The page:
In search of the mechanism of action of Fn14 in the production of a cachexic state
With the discovery that Fn14 in tumor cells and not in peripheral tissues, causes cachexia, and that the ligand of Fn14 is not required for the action of Fn14, we are seeking to discover the soluble factor released by the tumor responsible for the cachectic state in peripheral tissues. Further, the finding that the ligand TWEAK is not required for this process raises the question of the intracellular signalling components in the tumor cell. We aim to determine these details before we commence clinical trials.
This work will be prelude to pharmacokinetic and toxicological studies and testing in multiple preclinical models of cachexia. The work is funded by the Victorian Cancer Agency and involves a team of collaborators consisiting ofclinical oncologist, Professor Andrew Scott at the ONJCRI, Amelia Johnston, Hamsa Puthalakath, Megan Maher from LIMS and John Silke from the Walter and Eliza Hall Institute and Ulf Eriksson from the Karolinska Institute in Stockholm, Sweden.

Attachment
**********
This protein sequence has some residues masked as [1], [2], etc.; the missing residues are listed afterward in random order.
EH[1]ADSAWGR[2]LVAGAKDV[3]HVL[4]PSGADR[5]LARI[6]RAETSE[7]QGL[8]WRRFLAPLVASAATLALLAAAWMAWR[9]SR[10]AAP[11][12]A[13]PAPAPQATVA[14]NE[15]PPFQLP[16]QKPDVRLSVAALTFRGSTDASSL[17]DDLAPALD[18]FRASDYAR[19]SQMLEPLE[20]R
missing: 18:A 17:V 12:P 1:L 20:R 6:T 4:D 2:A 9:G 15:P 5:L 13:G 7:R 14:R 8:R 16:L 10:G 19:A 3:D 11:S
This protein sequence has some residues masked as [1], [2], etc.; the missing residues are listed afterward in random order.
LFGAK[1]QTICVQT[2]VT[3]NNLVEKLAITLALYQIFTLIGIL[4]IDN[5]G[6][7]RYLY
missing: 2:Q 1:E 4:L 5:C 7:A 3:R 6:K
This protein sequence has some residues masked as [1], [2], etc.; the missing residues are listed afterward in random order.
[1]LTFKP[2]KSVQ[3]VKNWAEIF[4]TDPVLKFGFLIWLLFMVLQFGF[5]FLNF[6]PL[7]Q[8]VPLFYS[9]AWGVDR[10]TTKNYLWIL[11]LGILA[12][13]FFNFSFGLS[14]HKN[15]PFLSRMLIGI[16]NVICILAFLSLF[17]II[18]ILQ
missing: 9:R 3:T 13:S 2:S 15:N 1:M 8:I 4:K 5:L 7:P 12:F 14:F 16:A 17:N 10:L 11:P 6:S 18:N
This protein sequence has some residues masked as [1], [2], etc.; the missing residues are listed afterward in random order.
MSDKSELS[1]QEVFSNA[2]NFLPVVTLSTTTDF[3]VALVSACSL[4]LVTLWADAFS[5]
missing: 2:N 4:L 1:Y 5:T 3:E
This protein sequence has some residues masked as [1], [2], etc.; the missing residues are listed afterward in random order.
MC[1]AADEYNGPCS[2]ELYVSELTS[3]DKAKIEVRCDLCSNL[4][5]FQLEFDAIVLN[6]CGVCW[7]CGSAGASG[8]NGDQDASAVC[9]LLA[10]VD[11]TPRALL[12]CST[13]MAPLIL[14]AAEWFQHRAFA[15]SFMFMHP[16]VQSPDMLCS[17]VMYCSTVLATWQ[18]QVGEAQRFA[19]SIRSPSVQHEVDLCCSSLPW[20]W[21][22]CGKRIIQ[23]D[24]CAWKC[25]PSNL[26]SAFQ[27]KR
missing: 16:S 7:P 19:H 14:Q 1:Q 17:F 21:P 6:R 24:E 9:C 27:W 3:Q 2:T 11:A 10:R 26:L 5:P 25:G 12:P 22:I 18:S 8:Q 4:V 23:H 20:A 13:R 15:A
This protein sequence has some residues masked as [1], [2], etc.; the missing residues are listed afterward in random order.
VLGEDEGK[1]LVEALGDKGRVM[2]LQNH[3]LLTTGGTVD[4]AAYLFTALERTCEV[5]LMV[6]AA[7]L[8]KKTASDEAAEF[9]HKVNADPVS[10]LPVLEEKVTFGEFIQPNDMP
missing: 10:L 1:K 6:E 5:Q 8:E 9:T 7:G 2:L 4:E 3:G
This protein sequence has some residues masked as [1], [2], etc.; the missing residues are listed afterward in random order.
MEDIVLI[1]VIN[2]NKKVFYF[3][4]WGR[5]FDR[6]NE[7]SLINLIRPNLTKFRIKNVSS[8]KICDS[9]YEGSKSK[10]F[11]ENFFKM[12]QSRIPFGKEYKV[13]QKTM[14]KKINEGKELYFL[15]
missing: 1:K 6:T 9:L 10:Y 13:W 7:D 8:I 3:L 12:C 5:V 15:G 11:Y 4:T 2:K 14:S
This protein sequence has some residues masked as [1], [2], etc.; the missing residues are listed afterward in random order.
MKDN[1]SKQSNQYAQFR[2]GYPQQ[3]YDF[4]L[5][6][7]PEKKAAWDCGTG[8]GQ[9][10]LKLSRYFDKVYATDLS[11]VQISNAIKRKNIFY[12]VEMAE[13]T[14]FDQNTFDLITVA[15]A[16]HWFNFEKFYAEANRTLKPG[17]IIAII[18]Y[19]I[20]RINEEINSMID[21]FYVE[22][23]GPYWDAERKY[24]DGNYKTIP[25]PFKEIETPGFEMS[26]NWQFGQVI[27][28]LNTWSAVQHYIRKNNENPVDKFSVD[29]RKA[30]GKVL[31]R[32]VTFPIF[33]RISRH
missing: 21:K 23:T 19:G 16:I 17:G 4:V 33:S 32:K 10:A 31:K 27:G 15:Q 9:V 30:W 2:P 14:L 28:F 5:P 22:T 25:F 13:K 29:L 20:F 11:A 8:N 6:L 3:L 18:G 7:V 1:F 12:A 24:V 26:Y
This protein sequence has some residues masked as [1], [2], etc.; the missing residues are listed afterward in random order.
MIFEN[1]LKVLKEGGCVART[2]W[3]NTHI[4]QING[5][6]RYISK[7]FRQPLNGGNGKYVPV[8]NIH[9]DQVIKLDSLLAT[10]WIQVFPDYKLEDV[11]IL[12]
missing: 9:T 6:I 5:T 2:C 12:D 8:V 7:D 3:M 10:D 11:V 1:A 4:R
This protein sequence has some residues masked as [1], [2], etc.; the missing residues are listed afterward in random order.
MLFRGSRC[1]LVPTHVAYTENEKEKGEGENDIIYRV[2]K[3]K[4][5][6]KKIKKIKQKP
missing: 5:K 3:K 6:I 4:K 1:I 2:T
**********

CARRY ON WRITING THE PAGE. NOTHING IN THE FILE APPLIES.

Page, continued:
Victorian Cancer Agency Translational grant. Principal Investigator, N.Hoogenraad, Associate investigators A. Scott, H. Puthalakath, A. Johnston, M. Maher, J. Silke and U. Eriksson. Understanding the Biological Basis of Cancer Cachexia. 2016: $1,300,000, 2017: $700,000. 2018: $466,000.
NHMRC Development grant 1117541. Chief Investigator, Nick Hoogenraad with Associated Investigators Andrew Scott, Hamsa Puthalakath, Amelia Johnston, John Silke and Megan Maher. Cancer cachexia Therapeutics. 2017: $330,840, 2018: $295,840.
Victorian Medical Research Acceleration Fund. Principal investigator Nick Hoogenraad. 2017-2018: $500,000.